TheatreWorks’ 2010-11 season is a wow!

Title of Show_Carol Roseggv2
The original cast of [title of show] included (from left) Heidi Blickenstaff, Hunter Bell (seated), Jeff Bowen (top),
and Susan Blackwell. [title of show] will be presented as part of the 2010-2011 season at TheatreWorks. Photo by Carol Rosegg

If the new TheatreWorks season only contained[title of show], I would be thrilled. I wanted desperately for this “little musical that could” to have it’s pre-Broadway run in San Francisco, but creators Hunter Bell and Jeff Bowen opted not to go out of town and head directly from off Broadway to on. The show didn’t exactly re-write Broadway history, but the original cast recording preserved a plucky show that, to some of us, is legendary in its wit and ambition.

But now this musical for people who love (and loathe and love to loathe) musicals is going to conclude the newly announced TheatreWorks season in June of 2011.

[title of show] isn’t the only treat in the season. After its run on Broadway this season, the Bay Area will get to sink its teeth into Tracy Letts’ Superior Donuts, his well-received follow-up to the gazillion-award-winning August: Osage County. The play runs Oct. 6 to 31. And another Broadway hit (one that recently stopped in San Francisco on its national tour) takes steps to Mountain View. The 39 Steps, a lovingly comic spoof of the Alfred Hitchcock movie of the same name, opens in January of 2011.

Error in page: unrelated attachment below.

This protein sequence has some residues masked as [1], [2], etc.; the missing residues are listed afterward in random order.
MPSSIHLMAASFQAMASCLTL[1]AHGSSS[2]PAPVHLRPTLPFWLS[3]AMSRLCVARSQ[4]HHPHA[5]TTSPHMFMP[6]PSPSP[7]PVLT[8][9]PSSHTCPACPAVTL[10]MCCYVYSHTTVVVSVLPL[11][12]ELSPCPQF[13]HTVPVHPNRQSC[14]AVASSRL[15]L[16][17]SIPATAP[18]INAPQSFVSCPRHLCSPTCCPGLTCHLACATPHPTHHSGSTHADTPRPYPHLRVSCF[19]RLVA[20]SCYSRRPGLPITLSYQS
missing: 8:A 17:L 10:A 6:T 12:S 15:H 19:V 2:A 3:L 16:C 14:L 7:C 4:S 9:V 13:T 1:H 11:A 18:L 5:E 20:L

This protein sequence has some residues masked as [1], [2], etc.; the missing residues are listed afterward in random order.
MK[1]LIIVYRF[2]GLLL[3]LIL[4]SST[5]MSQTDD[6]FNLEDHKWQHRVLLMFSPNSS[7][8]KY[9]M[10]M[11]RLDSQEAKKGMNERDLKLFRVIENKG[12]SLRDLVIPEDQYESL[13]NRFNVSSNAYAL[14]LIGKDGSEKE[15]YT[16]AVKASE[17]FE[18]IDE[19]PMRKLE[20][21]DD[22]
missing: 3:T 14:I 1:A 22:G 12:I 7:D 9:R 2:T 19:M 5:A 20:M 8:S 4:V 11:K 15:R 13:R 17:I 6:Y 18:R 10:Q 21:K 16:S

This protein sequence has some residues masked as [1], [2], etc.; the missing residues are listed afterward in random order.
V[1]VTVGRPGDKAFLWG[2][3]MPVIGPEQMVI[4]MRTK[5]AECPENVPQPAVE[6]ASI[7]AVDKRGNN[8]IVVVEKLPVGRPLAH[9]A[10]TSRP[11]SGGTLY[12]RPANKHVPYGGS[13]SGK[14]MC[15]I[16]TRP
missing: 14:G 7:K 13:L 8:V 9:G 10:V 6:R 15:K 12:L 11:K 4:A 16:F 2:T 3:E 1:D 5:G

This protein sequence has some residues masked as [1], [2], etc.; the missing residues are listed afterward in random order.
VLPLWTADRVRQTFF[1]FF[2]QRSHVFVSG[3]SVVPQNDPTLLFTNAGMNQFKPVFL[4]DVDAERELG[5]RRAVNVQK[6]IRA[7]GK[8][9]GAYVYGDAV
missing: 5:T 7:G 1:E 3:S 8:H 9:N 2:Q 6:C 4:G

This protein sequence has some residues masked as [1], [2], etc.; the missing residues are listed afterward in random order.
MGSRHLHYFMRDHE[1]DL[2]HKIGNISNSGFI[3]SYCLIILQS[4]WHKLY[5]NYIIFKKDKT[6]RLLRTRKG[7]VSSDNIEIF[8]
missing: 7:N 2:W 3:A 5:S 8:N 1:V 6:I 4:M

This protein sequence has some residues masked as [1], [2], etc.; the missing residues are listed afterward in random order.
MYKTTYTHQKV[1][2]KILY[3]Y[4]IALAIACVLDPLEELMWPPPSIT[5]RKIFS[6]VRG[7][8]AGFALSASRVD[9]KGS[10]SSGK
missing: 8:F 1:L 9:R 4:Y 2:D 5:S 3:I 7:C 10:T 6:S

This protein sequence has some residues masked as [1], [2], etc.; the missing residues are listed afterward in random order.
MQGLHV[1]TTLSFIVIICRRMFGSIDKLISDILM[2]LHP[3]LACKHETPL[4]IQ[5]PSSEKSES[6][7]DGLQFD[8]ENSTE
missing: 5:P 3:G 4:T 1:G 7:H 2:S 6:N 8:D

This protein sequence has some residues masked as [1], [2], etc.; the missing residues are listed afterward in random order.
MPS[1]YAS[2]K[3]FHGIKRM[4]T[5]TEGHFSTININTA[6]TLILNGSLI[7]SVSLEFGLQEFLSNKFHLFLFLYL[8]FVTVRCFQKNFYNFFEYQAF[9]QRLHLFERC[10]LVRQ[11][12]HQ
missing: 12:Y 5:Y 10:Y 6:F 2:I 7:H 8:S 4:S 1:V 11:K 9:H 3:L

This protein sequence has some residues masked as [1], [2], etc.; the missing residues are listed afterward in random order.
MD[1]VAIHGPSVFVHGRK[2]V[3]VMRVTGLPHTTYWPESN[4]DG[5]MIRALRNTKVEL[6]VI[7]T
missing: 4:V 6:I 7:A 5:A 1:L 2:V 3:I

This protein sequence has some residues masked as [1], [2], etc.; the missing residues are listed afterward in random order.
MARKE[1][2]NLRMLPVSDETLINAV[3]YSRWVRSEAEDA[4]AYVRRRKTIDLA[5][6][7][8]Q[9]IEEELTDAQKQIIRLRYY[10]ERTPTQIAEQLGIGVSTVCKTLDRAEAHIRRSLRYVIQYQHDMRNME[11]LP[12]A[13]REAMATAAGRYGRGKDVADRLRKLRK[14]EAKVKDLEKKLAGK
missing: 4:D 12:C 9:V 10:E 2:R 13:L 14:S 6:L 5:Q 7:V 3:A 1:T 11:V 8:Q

TracyLettsYou can usually count on a TheatreWorks season to include a big, juicy musical, and the coming season is no exception. Adam Guettel and Craig Lucas’ A Light in the Piazza, a stunning, sophisticated work of modern musical theater (with a score by Richard Rodgers’ eminently talented grandson, no less), opens Aug. 25.

The season also includes three world premieres, including season-opener Auctioning the Ainsleys by Laura Schellhardt about a family of auctioneers. Schellhardt’s The K of D was seen at the Magic Theatre.

The second world premiere is a holiday offering: a new musical adaptation of Truman Capote’s story A Christmas Memory with lyrics by Carol Hall (The Best Little Whorehouse in Texas), music by Larry Grossman and a book by Duane Poole. The show runs through most of the month of December.

The third world premiere is Rajiv Joseph’s psychological thriller The North Pool. Joseph is probably best known for his play Bengal Tiger in the Baghdad Zoo. His Animals Out of Paper is currently at SF Playhouse.

And finally, David Gutterson’s acclaimed novel Snow Falling on Cedars gets a theatrical adaptation (and a Bay Area premiere) in March 2011. Kevin McKeon of Book-It Repertory Theatre adapted and directed David Guterson’s masterful novel for the stage in Seattle three years ago.

For information about the TheatreWorks season call 650 463-1960 or visit Subscriptions range from $149 to $441.

Photo at right: Tracy Letts, author of Superior Donuts. Photo courtesy of Steppenwolf Theatre Co.

Review: `The K of D’

Maya Lawson plays the inhabitants of a small Ohio town in the ghost story The K of D, the one-woman show that opens the new Magic Theatre season. Photos by


Magic season opens with chilling solo show `K of D’